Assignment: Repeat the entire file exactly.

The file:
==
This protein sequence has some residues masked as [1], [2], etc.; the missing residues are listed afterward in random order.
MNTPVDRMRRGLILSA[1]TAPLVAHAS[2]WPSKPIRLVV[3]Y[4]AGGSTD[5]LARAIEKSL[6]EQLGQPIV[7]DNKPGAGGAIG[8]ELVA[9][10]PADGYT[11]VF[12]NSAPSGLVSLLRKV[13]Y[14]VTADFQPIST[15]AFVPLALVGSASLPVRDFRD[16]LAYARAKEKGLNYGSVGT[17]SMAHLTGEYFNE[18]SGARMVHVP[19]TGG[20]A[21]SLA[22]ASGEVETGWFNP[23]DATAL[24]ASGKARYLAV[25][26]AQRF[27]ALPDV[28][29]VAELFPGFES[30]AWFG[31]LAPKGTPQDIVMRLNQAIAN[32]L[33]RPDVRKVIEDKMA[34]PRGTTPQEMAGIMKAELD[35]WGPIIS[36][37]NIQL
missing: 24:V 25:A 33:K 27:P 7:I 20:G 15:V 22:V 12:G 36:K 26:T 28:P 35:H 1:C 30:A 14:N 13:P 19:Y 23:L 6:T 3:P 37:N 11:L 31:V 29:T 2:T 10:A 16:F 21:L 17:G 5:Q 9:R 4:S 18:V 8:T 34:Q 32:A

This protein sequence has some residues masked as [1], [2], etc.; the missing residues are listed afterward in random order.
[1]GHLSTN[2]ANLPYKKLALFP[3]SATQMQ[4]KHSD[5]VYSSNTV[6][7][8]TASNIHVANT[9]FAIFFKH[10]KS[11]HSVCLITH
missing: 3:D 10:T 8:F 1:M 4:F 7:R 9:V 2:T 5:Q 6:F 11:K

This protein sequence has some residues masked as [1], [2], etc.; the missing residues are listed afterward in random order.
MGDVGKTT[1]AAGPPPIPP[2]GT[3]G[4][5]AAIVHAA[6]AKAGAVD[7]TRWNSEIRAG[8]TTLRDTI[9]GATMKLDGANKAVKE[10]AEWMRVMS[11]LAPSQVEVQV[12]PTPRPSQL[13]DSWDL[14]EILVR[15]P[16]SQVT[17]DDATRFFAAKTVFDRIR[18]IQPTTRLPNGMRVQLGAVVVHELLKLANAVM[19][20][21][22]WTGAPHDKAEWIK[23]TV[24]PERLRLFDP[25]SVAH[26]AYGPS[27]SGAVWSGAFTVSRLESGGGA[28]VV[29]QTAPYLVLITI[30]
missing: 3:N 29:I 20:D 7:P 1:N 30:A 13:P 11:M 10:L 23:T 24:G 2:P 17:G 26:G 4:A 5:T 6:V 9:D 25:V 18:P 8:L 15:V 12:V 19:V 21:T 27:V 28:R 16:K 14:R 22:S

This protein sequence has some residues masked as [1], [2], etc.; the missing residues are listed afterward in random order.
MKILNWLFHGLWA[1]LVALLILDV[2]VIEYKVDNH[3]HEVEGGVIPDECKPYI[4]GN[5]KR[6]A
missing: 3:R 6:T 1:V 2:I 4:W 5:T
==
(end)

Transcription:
This protein sequence has some residues masked as [1], [2], etc.; the missing residues are listed afterward in random order.
MNTPVDRMRRGLILSA[1]TAPLVAHAS[2]WPSKPIRLVV[3]Y[4]AGGSTD[5]LARAIEKSL[6]EQLGQPIV[7]DNKPGAGGAIG[8]ELVA[9][10]PADGYT[11]VF[12]NSAPSGLVSLLRKV[13]Y[14]VTADFQPIST[15]AFVPLALVGSASLPVRDFRD[16]LAYARAKEKGLNYGSVGT[17]SMAHLTGEYFNE[18]SGARMVHVP[19]TGG[20]A[21]SLA[22]ASGEVETGWFNP[23]DATAL[24]ASGKARYLAV[25][26]AQRF[27]ALPDV[28][29]VAELFPGFES[30]AWFG[31]LAPKGTPQDIVMRLNQAIAN[32]L[33]RPDVRKVIEDKMA[34]PRGTTPQEMAGIMKAELD[35]WGPIIS[36][37]NIQL
missing: 24:V 25:A 33:K 27:P 7:I 20:G 15:V 22:V 12:G 36:K 26:T 28:P 35:H 1:C 30:A 14:N 13:P 19:Y 23:L 6:T 3:P 37:N 11:L 31:V 29:T 2:T 10:A 16:F 21:L 17:G 5:Q 9:R 4:S 18:V 8:T 34:Q 32:A

This protein sequence has some residues masked as [1], [2], etc.; the missing residues are listed afterward in random order.
[1]GHLSTN[2]ANLPYKKLALFP[3]SATQMQ[4]KHSD[5]VYSSNTV[6][7][8]TASNIHVANT[9]FAIFFKH[10]KS[11]HSVCLITH
missing: 3:D 10:T 8:F 1:M 4:F 7:R 9:V 2:T 5:Q 6:F 11:K

This protein sequence has some residues masked as [1], [2], etc.; the missing residues are listed afterward in random order.
MGDVGKTT[1]AAGPPPIPP[2]GT[3]G[4][5]AAIVHAA[6]AKAGAVD[7]TRWNSEIRAG[8]TTLRDTI[9]GATMKLDGANKAVKE[10]AEWMRVMS[11]LAPSQVEVQV[12]PTPRPSQL[13]DSWDL[14]EILVR[15]P[16]SQVT[17]DDATRFFAAKTVFDRIR[18]IQPTTRLPNGMRVQLGAVVVHELLKLANAVM[19][20][21][22]WTGAPHDKAEWIK[23]TV[24]PERLRLFDP[25]SVAH[26]AYGPS[27]SGAVWSGAFTVSRLESGGGA[28]VV[29]QTAPYLVLITI[30]
missing: 3:N 29:I 20:D 7:P 1:N 30:A 13:P 11:M 10:L 23:T 24:G 2:P 17:G 26:G 4:A 5:T 6:V 9:D 25:V 18:P 8:L 15:V 12:V 19:V 21:T 27:V 28:R 16:K 14:R 22:S

This protein sequence has some residues masked as [1], [2], etc.; the missing residues are listed afterward in random order.
MKILNWLFHGLWA[1]LVALLILDV[2]VIEYKVDNH[3]HEVEGGVIPDECKPYI[4]GN[5]KR[6]A
missing: 3:R 6:T 1:V 2:I 4:W 5:T